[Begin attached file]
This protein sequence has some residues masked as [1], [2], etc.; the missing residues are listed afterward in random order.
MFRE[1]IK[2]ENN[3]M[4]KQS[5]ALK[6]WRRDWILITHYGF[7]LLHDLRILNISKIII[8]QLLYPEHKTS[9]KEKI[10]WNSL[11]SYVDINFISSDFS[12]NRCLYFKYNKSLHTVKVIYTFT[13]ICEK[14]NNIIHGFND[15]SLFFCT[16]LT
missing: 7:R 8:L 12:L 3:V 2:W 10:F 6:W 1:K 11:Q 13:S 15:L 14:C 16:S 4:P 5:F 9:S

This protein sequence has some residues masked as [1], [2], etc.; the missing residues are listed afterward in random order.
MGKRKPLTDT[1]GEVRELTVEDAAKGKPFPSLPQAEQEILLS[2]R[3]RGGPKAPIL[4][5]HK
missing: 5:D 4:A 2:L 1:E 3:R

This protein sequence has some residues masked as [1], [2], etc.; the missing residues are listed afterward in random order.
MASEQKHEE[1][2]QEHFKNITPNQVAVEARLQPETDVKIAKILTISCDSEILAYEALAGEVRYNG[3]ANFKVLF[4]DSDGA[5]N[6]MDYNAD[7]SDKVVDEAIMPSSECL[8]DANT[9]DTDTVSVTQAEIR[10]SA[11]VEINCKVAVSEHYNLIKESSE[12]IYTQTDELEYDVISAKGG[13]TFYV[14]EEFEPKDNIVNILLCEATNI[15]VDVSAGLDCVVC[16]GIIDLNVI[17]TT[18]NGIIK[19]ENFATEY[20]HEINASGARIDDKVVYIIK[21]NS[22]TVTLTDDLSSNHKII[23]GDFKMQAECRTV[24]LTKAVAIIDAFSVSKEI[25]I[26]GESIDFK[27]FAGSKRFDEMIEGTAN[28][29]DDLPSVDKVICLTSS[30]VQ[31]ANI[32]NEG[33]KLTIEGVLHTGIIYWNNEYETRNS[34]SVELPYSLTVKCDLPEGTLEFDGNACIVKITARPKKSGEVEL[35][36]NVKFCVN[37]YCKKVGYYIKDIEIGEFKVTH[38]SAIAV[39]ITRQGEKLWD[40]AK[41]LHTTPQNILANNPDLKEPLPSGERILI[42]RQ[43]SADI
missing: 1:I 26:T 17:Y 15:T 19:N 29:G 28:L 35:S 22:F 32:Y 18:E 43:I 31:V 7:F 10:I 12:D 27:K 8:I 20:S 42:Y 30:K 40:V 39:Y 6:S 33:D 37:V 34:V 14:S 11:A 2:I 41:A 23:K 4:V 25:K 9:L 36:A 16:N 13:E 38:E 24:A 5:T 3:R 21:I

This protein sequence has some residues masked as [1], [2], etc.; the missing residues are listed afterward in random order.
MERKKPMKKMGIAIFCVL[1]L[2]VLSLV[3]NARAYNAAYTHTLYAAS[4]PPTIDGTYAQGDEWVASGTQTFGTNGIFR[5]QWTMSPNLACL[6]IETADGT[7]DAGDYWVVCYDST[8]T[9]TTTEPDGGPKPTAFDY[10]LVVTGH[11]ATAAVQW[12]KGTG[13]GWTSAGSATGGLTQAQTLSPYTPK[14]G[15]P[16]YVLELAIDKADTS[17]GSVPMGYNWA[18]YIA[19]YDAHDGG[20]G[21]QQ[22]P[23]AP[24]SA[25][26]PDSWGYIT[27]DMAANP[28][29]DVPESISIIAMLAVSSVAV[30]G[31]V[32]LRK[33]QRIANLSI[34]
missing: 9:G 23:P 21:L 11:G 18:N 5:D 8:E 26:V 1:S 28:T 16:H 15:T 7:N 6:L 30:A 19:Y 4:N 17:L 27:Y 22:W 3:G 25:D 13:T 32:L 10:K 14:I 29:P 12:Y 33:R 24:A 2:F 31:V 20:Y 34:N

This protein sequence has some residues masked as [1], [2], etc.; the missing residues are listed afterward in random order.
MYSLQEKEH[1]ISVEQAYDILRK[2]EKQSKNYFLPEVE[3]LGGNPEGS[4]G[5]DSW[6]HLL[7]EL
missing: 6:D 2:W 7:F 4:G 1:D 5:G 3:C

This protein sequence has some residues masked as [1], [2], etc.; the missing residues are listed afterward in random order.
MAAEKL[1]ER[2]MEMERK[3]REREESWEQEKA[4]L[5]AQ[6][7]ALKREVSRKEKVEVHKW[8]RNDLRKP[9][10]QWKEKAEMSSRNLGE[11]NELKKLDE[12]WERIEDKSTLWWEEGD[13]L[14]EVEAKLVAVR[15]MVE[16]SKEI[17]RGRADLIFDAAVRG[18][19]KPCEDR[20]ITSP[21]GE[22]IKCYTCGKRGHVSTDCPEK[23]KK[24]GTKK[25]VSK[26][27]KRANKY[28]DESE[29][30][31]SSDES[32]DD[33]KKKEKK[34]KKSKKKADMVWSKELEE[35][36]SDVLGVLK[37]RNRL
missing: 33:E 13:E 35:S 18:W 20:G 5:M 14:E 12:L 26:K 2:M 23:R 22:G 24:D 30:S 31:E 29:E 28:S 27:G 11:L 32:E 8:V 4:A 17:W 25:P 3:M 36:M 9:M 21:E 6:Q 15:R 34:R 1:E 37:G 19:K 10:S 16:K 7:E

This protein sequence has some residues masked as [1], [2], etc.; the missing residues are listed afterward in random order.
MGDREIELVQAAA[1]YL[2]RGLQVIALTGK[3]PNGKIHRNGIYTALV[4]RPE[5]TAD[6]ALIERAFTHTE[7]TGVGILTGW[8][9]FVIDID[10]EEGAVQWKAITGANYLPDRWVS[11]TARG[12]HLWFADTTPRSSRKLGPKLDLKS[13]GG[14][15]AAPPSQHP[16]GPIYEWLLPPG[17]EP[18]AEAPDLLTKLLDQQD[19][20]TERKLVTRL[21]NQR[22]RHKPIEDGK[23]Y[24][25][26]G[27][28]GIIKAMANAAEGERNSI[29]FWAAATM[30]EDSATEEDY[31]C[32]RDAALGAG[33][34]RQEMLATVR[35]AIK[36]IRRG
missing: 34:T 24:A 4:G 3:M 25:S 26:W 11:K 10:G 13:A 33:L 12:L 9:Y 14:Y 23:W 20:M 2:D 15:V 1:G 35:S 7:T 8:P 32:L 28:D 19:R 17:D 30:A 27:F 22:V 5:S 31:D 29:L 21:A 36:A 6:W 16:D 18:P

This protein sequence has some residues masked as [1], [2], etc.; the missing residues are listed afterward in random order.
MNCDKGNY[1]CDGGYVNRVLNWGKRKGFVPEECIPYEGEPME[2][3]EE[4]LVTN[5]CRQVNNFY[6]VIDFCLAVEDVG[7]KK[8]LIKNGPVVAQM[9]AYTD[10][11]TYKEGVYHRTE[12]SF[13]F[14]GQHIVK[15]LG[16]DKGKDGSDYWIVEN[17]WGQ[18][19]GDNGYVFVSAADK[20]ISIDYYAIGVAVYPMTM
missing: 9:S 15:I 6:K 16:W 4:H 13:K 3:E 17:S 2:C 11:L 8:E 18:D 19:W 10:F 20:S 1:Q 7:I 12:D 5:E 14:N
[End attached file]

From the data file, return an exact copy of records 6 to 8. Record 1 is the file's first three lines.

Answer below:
This protein sequence has some residues masked as [1], [2], etc.; the missing residues are listed afterward in random order.
MAAEKL[1]ER[2]MEMERK[3]REREESWEQEKA[4]L[5]AQ[6][7]ALKREVSRKEKVEVHKW[8]RNDLRKP[9][10]QWKEKAEMSSRNLGE[11]NELKKLDE[12]WERIEDKSTLWWEEGD[13]L[14]EVEAKLVAVR[15]MVE[16]SKEI[17]RGRADLIFDAAVRG[18][19]KPCEDR[20]ITSP[21]GE[22]IKCYTCGKRGHVSTDCPEK[23]KK[24]GTKK[25]VSK[26][27]KRANKY[28]DESE[29][30][31]SSDES[32]DD[33]KKKEKK[34]KKSKKKADMVWSKELEE[35][36]SDVLGVLK[37]RNRL
missing: 33:E 13:E 35:S 18:W 20:G 5:M 14:E 12:L 26:K 2:M 23:R 22:G 24:D 30:S 31:E 29:E 28:S 27:G 11:L 32:E 8:V 4:A 17:W 25:P 3:M 36:M 9:M 21:E 6:Q 15:R 34:R 1:E 37:G 19:K 10:S 16:K 7:E

This protein sequence has some residues masked as [1], [2], etc.; the missing residues are listed afterward in random order.
MGDREIELVQAAA[1]YL[2]RGLQVIALTGK[3]PNGKIHRNGIYTALV[4]RPE[5]TAD[6]ALIERAFTHTE[7]TGVGILTGW[8][9]FVIDID[10]EEGAVQWKAITGANYLPDRWVS[11]TARG[12]HLWFADTTPRSSRKLGPKLDLKS[13]GG[14][15]AAPPSQHP[16]GPIYEWLLPPG[17]EP[18]AEAPDLLTKLLDQQD[19][20]TERKLVTRL[21]NQR[22]RHKPIEDGK[23]Y[24][25][26]G[27][28]GIIKAMANAAEGERNSI[29]FWAAATM[30]EDSATEEDY[31]C[32]RDAALGAG[33][34]RQEMLATVR[35]AIK[36]IRRG
missing: 34:T 24:A 4:G 3:M 25:S 26:W 11:K 10:G 13:A 33:L 12:L 9:Y 14:Y 23:W 20:M 2:D 15:V 1:G 35:S 7:T 8:P 32:L 28:D 19:R 17:D 30:A 27:F 22:V 5:S 31:D 29:L 21:A 36:A 6:W 16:D 18:P

This protein sequence has some residues masked as [1], [2], etc.; the missing residues are listed afterward in random order.
MNCDKGNY[1]CDGGYVNRVLNWGKRKGFVPEECIPYEGEPME[2][3]EE[4]LVTN[5]CRQVNNFY[6]VIDFCLAVEDVG[7]KK[8]LIKNGPVVAQM[9]AYTD[10][11]TYKEGVYHRTE[12]SF[13]F[14]GQHIVK[15]LG[16]DKGKDGSDYWIVEN[17]WGQ[18][19]GDNGYVFVSAADK[20]ISIDYYAIGVAVYPMTM
missing: 9:S 15:I 6:K 16:W 4:H 13:K 3:E 17:S 2:C 11:L 8:E 18:D 19:W 10:F 20:S 1:Q 7:I 12:D 5:E 14:N